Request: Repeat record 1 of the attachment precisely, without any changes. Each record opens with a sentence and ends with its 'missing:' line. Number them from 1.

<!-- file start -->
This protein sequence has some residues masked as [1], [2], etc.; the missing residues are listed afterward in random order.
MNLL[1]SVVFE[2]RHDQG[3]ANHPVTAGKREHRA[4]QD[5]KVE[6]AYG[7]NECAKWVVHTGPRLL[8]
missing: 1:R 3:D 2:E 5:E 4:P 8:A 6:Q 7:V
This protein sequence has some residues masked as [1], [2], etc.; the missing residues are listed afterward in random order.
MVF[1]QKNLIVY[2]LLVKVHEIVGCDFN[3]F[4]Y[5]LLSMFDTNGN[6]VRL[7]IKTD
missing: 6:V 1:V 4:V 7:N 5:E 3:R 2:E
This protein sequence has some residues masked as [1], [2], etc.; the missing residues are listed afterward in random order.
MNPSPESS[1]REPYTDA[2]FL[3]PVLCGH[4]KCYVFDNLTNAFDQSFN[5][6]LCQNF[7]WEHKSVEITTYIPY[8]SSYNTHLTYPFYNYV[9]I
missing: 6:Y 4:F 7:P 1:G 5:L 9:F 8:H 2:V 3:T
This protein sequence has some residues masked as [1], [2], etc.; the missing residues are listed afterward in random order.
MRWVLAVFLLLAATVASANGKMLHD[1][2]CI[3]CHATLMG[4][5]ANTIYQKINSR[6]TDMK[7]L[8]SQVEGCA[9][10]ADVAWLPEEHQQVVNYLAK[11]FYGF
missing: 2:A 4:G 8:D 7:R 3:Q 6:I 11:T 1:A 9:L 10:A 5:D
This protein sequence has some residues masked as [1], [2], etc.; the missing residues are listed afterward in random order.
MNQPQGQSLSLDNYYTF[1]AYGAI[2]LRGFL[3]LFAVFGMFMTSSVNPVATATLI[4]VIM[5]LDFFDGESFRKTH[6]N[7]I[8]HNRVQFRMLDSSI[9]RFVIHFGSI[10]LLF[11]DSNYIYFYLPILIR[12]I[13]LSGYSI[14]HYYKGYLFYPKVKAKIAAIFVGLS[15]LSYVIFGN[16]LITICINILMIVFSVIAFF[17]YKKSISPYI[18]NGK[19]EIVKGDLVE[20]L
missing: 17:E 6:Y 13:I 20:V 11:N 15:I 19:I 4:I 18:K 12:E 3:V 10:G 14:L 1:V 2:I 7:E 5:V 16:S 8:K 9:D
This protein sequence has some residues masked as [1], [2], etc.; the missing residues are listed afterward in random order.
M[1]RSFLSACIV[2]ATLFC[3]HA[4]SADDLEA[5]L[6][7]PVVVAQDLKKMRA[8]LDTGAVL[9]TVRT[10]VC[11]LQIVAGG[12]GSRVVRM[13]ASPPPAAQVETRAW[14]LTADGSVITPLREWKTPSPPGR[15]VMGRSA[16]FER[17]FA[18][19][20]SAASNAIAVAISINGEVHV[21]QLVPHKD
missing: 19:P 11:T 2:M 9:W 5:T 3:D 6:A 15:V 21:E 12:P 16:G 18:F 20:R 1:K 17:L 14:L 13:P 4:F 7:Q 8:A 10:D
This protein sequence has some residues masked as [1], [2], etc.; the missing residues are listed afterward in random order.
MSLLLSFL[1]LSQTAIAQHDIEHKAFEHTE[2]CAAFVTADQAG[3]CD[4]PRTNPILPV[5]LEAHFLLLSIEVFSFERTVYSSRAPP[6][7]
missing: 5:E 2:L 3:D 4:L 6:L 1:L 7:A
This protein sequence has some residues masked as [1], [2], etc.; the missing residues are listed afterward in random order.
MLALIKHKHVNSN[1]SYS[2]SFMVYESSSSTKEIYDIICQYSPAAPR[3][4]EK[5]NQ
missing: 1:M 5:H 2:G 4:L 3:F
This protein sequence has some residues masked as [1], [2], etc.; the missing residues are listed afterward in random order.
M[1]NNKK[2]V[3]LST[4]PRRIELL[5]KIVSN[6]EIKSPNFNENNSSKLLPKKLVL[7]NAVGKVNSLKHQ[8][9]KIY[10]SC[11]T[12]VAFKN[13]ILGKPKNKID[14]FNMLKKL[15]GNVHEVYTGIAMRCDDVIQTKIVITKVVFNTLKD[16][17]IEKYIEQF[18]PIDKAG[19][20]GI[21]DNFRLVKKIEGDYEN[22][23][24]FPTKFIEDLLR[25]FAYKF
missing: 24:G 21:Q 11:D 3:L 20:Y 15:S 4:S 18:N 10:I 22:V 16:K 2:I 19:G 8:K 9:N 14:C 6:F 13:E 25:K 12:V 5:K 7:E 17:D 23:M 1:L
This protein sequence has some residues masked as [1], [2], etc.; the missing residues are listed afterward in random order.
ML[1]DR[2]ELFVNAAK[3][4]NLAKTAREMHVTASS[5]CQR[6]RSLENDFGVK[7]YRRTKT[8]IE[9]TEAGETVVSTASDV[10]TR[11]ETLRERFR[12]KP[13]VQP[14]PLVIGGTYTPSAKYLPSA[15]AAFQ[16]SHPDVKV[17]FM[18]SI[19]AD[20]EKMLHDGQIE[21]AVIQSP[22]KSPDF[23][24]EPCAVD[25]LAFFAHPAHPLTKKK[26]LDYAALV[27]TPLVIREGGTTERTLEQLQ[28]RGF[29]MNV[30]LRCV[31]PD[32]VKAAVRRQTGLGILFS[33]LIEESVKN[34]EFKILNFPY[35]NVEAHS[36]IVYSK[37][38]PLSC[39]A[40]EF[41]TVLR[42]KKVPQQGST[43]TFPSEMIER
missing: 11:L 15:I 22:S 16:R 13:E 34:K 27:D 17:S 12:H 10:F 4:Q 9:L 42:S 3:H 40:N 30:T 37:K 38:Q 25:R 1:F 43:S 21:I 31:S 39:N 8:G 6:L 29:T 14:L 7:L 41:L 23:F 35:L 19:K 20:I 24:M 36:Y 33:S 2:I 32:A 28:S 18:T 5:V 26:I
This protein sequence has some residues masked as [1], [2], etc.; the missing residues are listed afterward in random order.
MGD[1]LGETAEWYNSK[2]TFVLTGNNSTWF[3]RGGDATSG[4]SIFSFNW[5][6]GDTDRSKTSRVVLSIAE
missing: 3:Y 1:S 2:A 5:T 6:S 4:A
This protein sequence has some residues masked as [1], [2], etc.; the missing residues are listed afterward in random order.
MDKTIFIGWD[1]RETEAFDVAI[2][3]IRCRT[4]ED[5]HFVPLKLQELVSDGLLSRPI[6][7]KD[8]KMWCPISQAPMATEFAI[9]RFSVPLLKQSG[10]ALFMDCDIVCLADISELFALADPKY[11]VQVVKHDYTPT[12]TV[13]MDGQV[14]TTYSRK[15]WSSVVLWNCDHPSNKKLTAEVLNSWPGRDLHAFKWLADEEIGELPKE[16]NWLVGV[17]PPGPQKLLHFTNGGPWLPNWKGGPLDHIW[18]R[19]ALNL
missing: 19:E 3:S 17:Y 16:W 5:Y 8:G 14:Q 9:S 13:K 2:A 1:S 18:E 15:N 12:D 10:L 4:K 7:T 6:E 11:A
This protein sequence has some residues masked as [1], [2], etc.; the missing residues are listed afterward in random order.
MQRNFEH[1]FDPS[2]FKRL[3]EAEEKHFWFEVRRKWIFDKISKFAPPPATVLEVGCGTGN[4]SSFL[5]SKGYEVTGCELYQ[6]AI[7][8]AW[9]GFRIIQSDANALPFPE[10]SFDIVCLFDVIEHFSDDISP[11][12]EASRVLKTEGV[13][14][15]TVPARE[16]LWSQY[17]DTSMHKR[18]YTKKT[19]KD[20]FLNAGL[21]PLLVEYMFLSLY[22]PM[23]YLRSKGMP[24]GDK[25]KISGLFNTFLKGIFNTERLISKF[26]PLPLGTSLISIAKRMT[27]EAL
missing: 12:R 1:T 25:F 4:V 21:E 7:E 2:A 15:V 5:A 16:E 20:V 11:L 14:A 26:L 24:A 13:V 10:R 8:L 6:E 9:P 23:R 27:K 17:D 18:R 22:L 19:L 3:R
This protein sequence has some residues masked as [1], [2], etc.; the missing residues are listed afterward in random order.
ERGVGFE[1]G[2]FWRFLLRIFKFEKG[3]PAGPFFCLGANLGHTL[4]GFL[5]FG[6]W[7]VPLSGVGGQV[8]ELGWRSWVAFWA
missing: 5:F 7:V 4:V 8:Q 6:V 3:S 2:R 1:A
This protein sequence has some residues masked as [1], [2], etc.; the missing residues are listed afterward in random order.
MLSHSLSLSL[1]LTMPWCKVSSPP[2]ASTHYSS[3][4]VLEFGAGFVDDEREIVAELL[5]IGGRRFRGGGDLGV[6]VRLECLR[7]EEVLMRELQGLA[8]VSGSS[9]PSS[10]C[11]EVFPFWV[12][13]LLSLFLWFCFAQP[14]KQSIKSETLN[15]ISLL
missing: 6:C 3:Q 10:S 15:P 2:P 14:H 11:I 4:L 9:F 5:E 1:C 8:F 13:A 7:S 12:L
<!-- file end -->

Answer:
This protein sequence has some residues masked as [1], [2], etc.; the missing residues are listed afterward in random order.
MNLL[1]SVVFE[2]RHDQG[3]ANHPVTAGKREHRA[4]QD[5]KVE[6]AYG[7]NECAKWVVHTGPRLL[8]
missing: 1:R 3:D 2:E 5:E 4:P 8:A 6:Q 7:V